A Redmond smokejumper is embarking on a historic trip next month to participate in a commemorative D-Day invasion jump in Normandy, France.
Shane Orser, 41, will join more than 200 other participants who plan to board several Douglas DC-3 airplanes in the United Kingdom, fly across the English Channel and parachute into the same location in Normandy where about 24,000 airborne Allied troops landed on D-Day, June 6, 1944.
The jump on June 5, called Daks Over Normandy, will honor the 75th anniversary of D-Day, a turning point in World War II. About 156,000 Allied troops landed along a coastline to fight Nazi soldiers on the beaches of Normandy.
Orser and the other jumpers will wear replica World War II Allied uniforms and use round Army parachutes to honor the airborne Allied soldiers who landed in Normandy 75 years ago.
“It’s going to be very surreal,” Orser said. “I’ll probably be thinking a lot about what they were thinking about. I’ll be able to relive the footsteps of that day.”
Orser will be accompanied by smokejumpers from Montana and Idaho. The other participants are mostly former and active Army airborne troops.
Orser, who has worked as a smokejumper in Redmond since 2009, said smokejumpers and Army soldiers are some of the only people trained to use round parachutes — the same ones being used at the commemorative jump — in addition to the wing versions commonly used today.
The parachutes at the event will be Army green and look vintage, but they were made within the last few years and not in 1944, Orser said. They are similar to the ones Orser uses as a smokejumper, and they have the ability to steer, unlike the ones used in World War II.
“It’s nice we will be able to steer,” he said. “And it will be nice to jump with other smokejumpers. We do it all the time.”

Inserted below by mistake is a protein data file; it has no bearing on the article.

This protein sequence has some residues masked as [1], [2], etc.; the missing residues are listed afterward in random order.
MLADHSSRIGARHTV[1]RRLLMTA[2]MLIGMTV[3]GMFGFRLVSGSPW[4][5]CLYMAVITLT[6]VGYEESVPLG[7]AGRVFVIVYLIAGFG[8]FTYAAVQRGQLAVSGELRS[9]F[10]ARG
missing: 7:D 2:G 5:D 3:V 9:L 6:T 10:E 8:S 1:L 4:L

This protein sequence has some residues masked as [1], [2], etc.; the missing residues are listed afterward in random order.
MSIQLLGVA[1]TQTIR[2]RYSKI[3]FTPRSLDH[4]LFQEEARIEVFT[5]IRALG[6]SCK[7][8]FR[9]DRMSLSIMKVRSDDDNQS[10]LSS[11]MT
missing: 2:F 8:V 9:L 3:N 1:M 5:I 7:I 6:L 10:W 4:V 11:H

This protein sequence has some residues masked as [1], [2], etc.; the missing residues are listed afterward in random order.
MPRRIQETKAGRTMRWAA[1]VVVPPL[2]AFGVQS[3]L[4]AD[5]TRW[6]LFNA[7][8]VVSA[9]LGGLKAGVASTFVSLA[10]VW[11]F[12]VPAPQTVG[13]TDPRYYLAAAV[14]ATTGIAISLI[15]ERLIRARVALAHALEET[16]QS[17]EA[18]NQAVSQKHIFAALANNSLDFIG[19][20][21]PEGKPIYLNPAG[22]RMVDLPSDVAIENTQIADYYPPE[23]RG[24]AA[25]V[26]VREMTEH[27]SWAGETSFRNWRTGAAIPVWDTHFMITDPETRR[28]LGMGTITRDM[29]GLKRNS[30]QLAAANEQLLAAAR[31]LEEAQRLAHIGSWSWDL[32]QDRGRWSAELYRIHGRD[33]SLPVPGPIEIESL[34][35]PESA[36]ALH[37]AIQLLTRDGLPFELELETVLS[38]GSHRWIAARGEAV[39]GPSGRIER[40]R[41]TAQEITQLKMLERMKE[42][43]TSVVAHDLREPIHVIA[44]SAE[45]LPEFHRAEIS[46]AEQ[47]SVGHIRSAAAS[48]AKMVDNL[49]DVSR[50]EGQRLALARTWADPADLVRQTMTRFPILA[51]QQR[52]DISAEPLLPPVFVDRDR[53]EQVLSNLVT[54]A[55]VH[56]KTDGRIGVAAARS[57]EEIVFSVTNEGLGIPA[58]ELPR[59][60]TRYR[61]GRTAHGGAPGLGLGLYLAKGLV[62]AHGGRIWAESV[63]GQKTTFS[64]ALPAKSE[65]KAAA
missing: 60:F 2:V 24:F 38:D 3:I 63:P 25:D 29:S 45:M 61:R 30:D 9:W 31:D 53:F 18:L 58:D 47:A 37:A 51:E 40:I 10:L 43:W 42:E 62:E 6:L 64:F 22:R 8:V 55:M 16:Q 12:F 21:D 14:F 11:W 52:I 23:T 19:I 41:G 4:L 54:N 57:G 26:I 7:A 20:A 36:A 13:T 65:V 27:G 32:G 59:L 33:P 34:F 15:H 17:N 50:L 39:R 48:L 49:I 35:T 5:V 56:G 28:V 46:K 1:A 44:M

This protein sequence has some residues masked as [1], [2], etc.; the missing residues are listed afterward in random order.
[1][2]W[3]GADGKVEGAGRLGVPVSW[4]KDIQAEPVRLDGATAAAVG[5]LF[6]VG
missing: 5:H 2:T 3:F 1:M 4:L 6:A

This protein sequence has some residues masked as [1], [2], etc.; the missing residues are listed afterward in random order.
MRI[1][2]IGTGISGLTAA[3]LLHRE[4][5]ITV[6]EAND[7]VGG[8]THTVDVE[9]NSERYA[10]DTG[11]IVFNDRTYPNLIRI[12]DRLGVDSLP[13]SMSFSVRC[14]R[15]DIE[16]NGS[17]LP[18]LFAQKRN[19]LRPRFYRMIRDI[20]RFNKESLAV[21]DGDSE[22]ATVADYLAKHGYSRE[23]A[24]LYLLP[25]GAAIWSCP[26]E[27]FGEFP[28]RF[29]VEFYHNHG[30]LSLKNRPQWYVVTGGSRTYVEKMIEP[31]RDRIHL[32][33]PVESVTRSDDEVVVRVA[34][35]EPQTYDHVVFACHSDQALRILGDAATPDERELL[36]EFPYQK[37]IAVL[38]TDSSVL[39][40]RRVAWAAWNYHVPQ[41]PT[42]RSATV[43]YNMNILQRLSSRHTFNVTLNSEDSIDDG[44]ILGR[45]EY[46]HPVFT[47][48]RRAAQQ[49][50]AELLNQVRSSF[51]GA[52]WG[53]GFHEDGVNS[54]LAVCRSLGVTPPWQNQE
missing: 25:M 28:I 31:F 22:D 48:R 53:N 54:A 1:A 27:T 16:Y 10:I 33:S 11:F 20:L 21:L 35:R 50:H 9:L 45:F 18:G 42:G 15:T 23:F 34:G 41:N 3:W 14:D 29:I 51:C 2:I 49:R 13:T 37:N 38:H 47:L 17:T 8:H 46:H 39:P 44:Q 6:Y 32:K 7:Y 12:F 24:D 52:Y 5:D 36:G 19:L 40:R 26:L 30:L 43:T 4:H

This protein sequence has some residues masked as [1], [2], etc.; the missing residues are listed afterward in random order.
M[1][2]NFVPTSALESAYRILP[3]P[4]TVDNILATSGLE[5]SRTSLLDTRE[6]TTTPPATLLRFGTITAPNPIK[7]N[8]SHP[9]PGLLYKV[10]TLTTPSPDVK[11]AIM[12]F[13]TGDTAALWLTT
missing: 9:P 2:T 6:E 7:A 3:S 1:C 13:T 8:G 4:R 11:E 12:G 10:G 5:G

But this jump will be different.
Orser is used to jumping out of airplanes, two people at a time. It will be an adjustment jumping out of airplanes with about 200 others.
“The sky is going to be full of people,” he said. “It’s going to be a lot of trying not to run into each other. There is going to be a sense of chaos.”
The plane Orser is scheduled to fly in at the event has special meaning to him and the fellow smokejumpers. It’s a Douglas DC-3 smokejumper plane, called the Miss Montana, that was used in the tragic 1949 Mann Gulch Fire in Montana’s Helena National Forest that killed a dozen smokejumpers.
The plane has been kept in Missoula at the Museum of Mountain Flying, where staff restored it and prepared it for flight in the commemorative D-Day event.
“That is the same exact airplane,” Orser said. “I really want to be on that plane.”
A huge turnout of spectators is expected the day of the commemorative Normandy jump, including World War II veterans who were a part of the Allied airborne attack.
“I truly can’t wait to meet people who were there,” Orser said. “When I land on the ground I’ll make sure to spend time to get to know the people who were there and let them know they are not forgotten.”
Now that Orser’s travel plans are set and he has his vintage uniform and parachute ready for the jump, he is getting eager for the experience.
“It means a lot to be a part of it,” he said. “It’s becoming very real, and I’m beyond excited.”
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